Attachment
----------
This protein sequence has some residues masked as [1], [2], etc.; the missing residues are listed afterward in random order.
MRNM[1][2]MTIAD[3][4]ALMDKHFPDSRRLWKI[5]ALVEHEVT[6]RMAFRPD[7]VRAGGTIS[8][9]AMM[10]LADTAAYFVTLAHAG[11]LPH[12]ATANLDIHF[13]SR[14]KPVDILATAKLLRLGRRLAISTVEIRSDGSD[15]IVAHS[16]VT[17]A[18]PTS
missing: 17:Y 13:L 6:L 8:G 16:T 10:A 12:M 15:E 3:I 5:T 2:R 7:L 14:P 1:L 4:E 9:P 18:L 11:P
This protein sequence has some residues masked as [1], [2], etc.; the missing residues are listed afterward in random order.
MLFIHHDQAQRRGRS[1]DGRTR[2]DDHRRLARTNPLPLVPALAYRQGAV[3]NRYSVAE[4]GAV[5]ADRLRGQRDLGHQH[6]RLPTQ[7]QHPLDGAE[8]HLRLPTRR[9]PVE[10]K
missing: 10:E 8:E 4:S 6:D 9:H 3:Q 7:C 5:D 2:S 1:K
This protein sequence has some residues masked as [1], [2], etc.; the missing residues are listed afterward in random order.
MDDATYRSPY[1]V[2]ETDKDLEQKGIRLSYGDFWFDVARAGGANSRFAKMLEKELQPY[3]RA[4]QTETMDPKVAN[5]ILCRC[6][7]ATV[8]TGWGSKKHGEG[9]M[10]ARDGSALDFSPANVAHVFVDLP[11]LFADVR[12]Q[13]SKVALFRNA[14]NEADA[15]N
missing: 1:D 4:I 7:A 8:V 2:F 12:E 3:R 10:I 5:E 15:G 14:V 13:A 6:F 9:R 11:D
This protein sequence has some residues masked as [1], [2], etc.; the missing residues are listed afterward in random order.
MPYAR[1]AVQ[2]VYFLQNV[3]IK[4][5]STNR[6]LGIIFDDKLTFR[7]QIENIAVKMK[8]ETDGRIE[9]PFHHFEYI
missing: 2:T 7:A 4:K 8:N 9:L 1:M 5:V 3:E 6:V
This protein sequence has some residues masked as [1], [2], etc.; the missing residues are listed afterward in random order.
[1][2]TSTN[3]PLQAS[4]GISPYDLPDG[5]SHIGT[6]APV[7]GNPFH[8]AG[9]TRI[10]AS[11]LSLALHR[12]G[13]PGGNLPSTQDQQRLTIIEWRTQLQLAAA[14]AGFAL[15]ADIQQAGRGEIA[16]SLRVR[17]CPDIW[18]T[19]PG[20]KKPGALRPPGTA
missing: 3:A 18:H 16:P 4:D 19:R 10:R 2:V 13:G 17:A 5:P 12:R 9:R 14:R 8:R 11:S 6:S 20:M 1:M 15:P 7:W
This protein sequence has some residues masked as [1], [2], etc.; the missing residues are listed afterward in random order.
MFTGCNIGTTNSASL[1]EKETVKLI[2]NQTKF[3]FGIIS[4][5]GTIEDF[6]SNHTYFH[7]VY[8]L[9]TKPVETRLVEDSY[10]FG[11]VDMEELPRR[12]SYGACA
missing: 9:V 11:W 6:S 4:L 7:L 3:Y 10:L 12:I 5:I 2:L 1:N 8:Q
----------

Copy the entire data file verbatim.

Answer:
This protein sequence has some residues masked as [1], [2], etc.; the missing residues are listed afterward in random order.
MRNM[1][2]MTIAD[3][4]ALMDKHFPDSRRLWKI[5]ALVEHEVT[6]RMAFRPD[7]VRAGGTIS[8][9]AMM[10]LADTAAYFVTLAHAG[11]LPH[12]ATANLDIHF[13]SR[14]KPVDILATAKLLRLGRRLAISTVEIRSDGSD[15]IVAHS[16]VT[17]A[18]PTS
missing: 17:Y 13:L 6:L 8:G 16:T 10:A 12:M 15:E 3:I 5:T 2:R 7:L 14:P 1:L 4:E 9:P 18:L 11:P
This protein sequence has some residues masked as [1], [2], etc.; the missing residues are listed afterward in random order.
MLFIHHDQAQRRGRS[1]DGRTR[2]DDHRRLARTNPLPLVPALAYRQGAV[3]NRYSVAE[4]GAV[5]ADRLRGQRDLGHQH[6]RLPTQ[7]QHPLDGAE[8]HLRLPTRR[9]PVE[10]K
missing: 10:E 8:E 4:S 6:D 9:H 3:Q 7:C 5:D 2:S 1:K
This protein sequence has some residues masked as [1], [2], etc.; the missing residues are listed afterward in random order.
MDDATYRSPY[1]V[2]ETDKDLEQKGIRLSYGDFWFDVARAGGANSRFAKMLEKELQPY[3]RA[4]QTETMDPKVAN[5]ILCRC[6][7]ATV[8]TGWGSKKHGEG[9]M[10]ARDGSALDFSPANVAHVFVDLP[11]LFADVR[12]Q[13]SKVALFRNA[14]NEADA[15]N
missing: 1:D 4:I 7:A 8:V 2:F 12:E 3:R 10:I 5:E 15:G 14:V 13:A 6:F 9:R 11:D
This protein sequence has some residues masked as [1], [2], etc.; the missing residues are listed afterward in random order.
MPYAR[1]AVQ[2]VYFLQNV[3]IK[4][5]STNR[6]LGIIFDDKLTFR[7]QIENIAVKMK[8]ETDGRIE[9]PFHHFEYI
missing: 2:T 7:A 4:K 8:N 9:L 1:M 5:V 3:E 6:V
This protein sequence has some residues masked as [1], [2], etc.; the missing residues are listed afterward in random order.
[1][2]TSTN[3]PLQAS[4]GISPYDLPDG[5]SHIGT[6]APV[7]GNPFH[8]AG[9]TRI[10]AS[11]LSLALHR[12]G[13]PGGNLPSTQDQQRLTIIEWRTQLQLAAA[14]AGFAL[15]ADIQQAGRGEIA[16]SLRVR[17]CPDIW[18]T[19]PG[20]KKPGALRPPGTA
missing: 3:A 18:H 16:P 4:D 19:R 10:R 2:V 13:G 17:A 5:P 12:R 9:R 14:R 8:R 11:S 6:S 20:M 1:M 15:P 7:W
This protein sequence has some residues masked as [1], [2], etc.; the missing residues are listed afterward in random order.
MFTGCNIGTTNSASL[1]EKETVKLI[2]NQTKF[3]FGIIS[4][5]GTIEDF[6]SNHTYFH[7]VY[8]L[9]TKPVETRLVEDSY[10]FG[11]VDMEELPRR[12]SYGACA
missing: 9:V 11:W 6:S 4:L 7:L 3:Y 10:L 12:I 5:I 2:L 1:N 8:Q